My goal now is to fall asleep and wake up within the same hour each day. Admittedly, the pandemic has helped with this endeavor. There’s less to do in the evening and fewer reasons to stay up at night. It’s far easier to be in bed and winding down, even as a self-proclaimed night owl, at a reasonable hour, like 10:30 P.M. Maintaining a regular schedule means I can allot the right amount of time to sleeping each night, too. Most adults need between seven and nine hours of sleep. I fall on the higher end of the spectrum and function much better with nine—any less, I feel lackluster. Nine hours just feels like so much of my day, but it’s easier to swallow when you just magically feel sleepy around the same time and wake up when your body wants you to. (To be clear: It’s not magic. It’s my sleep schedule.)
I didn’t realize just how consistent I'd gotten until daylight saving time rolled around this spring and I struggled to shift just an hour. More than a week later and I’m still up too late for my liking most nights. At this point, I may have to start incrementally shifting my schedule by just 15 minutes each night over several nights per increment to get it back to where it was. But I know when I return to my typical night’s sleep of 11 P.M. to 8 A.M., I’ll be happy as a lark each morning.
4. I use my phone’s settings to make the most of each night
I’m all about the spirit of exploration and experimentation. So, while writing about phone settings that can improve sleep, like Night Shift, Do Not Disturb, and Bedtime Mode, I tried them all. Since writing that article six months ago, my iPhone’s settings haven’t changed. I enabled Night Shift from sunset to sunrise to tint the screen orange to decrease blue light. Do Not Disturb automatically turns on each night at 10:45 P.M. so that I don’t get distracted by late night calls or texts. And all my apps have limited access after 11 P.M., which makes me feel a little guilty—but also appropriately dissuaded—every time I open my phone to try and dawdle around when I’m supposed to be screen-free.
Aside from Do Not Disturb, I can’t tell you for certain that these things help with my sleep. (There’s very limited research on the actual effect of Night Shift, after all.) But for me, that’s not the point. The visual reminder of opening my phone to find all the apps grayed out and having to request permission to use them (from myself, byway of entering a passcode) is enough of a nudge to remind me that I don’t want to be on my phone and make me think about why I’m reaching for it to begin with. The password hassle itself is also a deterrent.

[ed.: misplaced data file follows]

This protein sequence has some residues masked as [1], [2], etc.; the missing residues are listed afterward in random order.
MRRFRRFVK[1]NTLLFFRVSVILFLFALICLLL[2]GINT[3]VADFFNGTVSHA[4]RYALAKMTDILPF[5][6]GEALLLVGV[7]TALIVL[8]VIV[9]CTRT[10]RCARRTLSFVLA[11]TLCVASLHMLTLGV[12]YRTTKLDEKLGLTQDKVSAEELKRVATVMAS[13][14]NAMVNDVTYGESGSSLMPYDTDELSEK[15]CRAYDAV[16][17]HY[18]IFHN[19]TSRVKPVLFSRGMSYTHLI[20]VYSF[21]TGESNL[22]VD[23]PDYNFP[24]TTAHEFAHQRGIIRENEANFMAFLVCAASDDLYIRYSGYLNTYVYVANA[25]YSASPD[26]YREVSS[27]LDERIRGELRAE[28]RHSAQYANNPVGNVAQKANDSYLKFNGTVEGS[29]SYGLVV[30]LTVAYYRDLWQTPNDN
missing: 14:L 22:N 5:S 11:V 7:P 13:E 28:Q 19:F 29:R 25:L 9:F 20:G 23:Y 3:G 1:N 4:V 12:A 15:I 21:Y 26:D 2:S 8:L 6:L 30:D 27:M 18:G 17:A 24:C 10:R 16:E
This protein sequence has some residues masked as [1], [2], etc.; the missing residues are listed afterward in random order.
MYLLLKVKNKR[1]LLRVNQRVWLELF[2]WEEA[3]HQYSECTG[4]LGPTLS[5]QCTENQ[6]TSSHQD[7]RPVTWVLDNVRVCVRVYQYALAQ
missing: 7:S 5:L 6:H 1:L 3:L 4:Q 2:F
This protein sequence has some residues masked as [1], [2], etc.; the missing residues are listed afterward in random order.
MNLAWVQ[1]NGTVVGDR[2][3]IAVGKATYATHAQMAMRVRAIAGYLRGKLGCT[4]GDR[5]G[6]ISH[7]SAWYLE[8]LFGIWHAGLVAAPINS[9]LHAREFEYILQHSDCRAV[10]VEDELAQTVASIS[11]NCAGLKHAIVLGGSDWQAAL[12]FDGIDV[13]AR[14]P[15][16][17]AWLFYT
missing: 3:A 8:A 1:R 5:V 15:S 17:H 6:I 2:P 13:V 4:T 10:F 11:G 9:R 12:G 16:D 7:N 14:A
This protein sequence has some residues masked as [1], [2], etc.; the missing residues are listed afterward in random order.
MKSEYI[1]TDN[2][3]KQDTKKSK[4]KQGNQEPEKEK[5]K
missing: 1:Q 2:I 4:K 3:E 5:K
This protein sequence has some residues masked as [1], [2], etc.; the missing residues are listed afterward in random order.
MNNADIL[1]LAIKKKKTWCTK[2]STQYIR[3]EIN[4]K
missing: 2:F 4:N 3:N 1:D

My eventual goal is to reach the gold standard of leaving my phone and other electronics outside my bedroom. I just need to buy an actual alarm clock and motivate myself, somehow, to have a closed door between me and my phone for nine hours or so. I’ll get around to it eventually.
5. If I’m sleeping well, I try not to question it
There’s so much advice about sleep: Don’t watch TV before bed; put away screens; avoid anything stressful after dinner; use your bed only for sex and sleep and never do work in your bedroom; don’t eat this or drink that too close to bedtime; and the list goes on. In one interview, an expert said something that’s stuck with me ever since: If you’re sleeping well and you don’t feel overly tired during the day, don’t worry about any “bad habits” too much. It came up when I mentioned my terrible sleep hygiene of watching Netflix on my iPad in bed sometimes, despite feeling as though I sleep fine.
I took that advice to heart because sleep is so inherently personal that making a list of prescriptive actions and telling someone that following that specific guide will help them sleep better is a drastic oversimplification. There are things that should help you sleep better. Putting away your phone and setting aside social media is a clear one. (Guilty, I know.)
But on the whole, getting good sleep is about finding what works for you, and what you can realistically sustain. If you're feeling tired during the day, maybe it’s worth considering what you’re eating each night before bed, or if your bedding is giving sufficient comfort and support. If you wake up with aches and pains, you might consider if it’s time to replace your mattress or get a new pillow. But if you’re already sleeping well and don’t feel bleary eyed in your waking hours? You do you and keep up whatever’s working.
6. If my sleep isn’t perfect, I don’t freak out
I write about sleep, but by now you can tell my habits are far from perfect. It continues to be a work in progress. Getting stressed about whether or not your sleep is impeccable is counter-productive. Instead, all you can do is take small steps to improve it and make it a goal to try new things one at a time until you find something that clicks. Your efforts will eventually pay off, come the following morning, once you make your sleep a priority.